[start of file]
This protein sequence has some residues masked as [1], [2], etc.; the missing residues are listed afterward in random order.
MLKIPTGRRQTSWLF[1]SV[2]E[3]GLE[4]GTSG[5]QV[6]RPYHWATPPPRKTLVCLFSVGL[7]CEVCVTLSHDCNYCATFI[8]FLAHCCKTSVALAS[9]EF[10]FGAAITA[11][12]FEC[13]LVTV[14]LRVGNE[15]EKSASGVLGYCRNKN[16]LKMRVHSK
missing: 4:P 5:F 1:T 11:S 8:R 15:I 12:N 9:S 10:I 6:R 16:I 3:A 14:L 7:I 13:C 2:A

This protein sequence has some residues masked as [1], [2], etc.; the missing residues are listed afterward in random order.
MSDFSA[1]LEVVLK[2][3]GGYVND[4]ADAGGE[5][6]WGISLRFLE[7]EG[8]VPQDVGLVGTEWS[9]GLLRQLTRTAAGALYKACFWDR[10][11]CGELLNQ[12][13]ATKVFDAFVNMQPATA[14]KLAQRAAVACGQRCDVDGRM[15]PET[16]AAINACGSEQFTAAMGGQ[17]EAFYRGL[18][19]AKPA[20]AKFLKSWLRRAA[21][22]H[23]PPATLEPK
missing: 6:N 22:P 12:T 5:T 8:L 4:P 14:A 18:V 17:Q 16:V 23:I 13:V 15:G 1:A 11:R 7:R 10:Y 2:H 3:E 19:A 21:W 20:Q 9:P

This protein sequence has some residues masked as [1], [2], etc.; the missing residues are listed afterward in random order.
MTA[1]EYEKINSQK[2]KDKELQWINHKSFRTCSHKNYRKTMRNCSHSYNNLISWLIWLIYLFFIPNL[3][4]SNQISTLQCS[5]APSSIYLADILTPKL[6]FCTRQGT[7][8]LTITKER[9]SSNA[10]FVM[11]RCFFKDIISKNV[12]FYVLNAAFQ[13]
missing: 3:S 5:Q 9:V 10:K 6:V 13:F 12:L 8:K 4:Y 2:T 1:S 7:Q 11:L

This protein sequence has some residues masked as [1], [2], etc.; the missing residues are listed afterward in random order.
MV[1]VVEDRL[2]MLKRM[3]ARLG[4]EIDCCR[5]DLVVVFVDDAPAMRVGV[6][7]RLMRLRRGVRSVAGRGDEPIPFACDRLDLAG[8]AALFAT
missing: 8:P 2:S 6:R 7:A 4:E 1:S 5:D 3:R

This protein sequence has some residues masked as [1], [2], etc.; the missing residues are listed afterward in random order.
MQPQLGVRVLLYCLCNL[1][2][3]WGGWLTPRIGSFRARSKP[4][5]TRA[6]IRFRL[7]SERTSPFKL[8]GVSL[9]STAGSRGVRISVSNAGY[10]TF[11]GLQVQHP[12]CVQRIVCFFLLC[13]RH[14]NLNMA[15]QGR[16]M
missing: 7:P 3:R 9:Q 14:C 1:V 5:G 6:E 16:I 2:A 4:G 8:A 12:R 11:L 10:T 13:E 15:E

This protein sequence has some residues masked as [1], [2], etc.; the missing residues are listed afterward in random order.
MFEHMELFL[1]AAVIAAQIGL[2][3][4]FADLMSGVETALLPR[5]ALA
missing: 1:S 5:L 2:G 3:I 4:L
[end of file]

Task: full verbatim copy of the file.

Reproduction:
This protein sequence has some residues masked as [1], [2], etc.; the missing residues are listed afterward in random order.
MLKIPTGRRQTSWLF[1]SV[2]E[3]GLE[4]GTSG[5]QV[6]RPYHWATPPPRKTLVCLFSVGL[7]CEVCVTLSHDCNYCATFI[8]FLAHCCKTSVALAS[9]EF[10]FGAAITA[11][12]FEC[13]LVTV[14]LRVGNE[15]EKSASGVLGYCRNKN[16]LKMRVHSK
missing: 4:P 5:F 1:T 11:S 8:R 15:I 12:N 9:S 10:I 6:R 16:I 3:A 14:L 7:I 13:C 2:A

This protein sequence has some residues masked as [1], [2], etc.; the missing residues are listed afterward in random order.
MSDFSA[1]LEVVLK[2][3]GGYVND[4]ADAGGE[5][6]WGISLRFLE[7]EG[8]VPQDVGLVGTEWS[9]GLLRQLTRTAAGALYKACFWDR[10][11]CGELLNQ[12][13]ATKVFDAFVNMQPATA[14]KLAQRAAVACGQRCDVDGRM[15]PET[16]AAINACGSEQFTAAMGGQ[17]EAFYRGL[18][19]AKPA[20]AKFLKSWLRRAA[21][22]H[23]PPATLEPK
missing: 6:N 22:P 12:T 5:T 8:L 4:P 14:A 18:V 17:Q 16:V 23:I 13:V 15:G 1:A 11:R 7:R 10:Y 2:H 3:E 19:A 21:W 20:Q 9:P

This protein sequence has some residues masked as [1], [2], etc.; the missing residues are listed afterward in random order.
MTA[1]EYEKINSQK[2]KDKELQWINHKSFRTCSHKNYRKTMRNCSHSYNNLISWLIWLIYLFFIPNL[3][4]SNQISTLQCS[5]APSSIYLADILTPKL[6]FCTRQGT[7][8]LTITKER[9]SSNA[10]FVM[11]RCFFKDIISKNV[12]FYVLNAAFQ[13]
missing: 3:S 5:Q 9:V 10:K 6:V 13:F 12:L 8:K 4:Y 2:T 1:S 7:Q 11:L

This protein sequence has some residues masked as [1], [2], etc.; the missing residues are listed afterward in random order.
MV[1]VVEDRL[2]MLKRM[3]ARLG[4]EIDCCR[5]DLVVVFVDDAPAMRVGV[6][7]RLMRLRRGVRSVAGRGDEPIPFACDRLDLAG[8]AALFAT
missing: 8:P 2:S 6:R 7:A 4:E 1:S 5:D 3:R

This protein sequence has some residues masked as [1], [2], etc.; the missing residues are listed afterward in random order.
MQPQLGVRVLLYCLCNL[1][2][3]WGGWLTPRIGSFRARSKP[4][5]TRA[6]IRFRL[7]SERTSPFKL[8]GVSL[9]STAGSRGVRISVSNAGY[10]TF[11]GLQVQHP[12]CVQRIVCFFLLC[13]RH[14]NLNMA[15]QGR[16]M
missing: 7:P 3:R 9:Q 14:C 1:V 5:G 6:E 16:I 2:A 4:G 8:A 12:R 11:L 10:T 13:E 15:E

This protein sequence has some residues masked as [1], [2], etc.; the missing residues are listed afterward in random order.
MFEHMELFL[1]AAVIAAQIGL[2][3][4]FADLMSGVETALLPR[5]ALA
missing: 1:S 5:L 2:G 3:I 4:L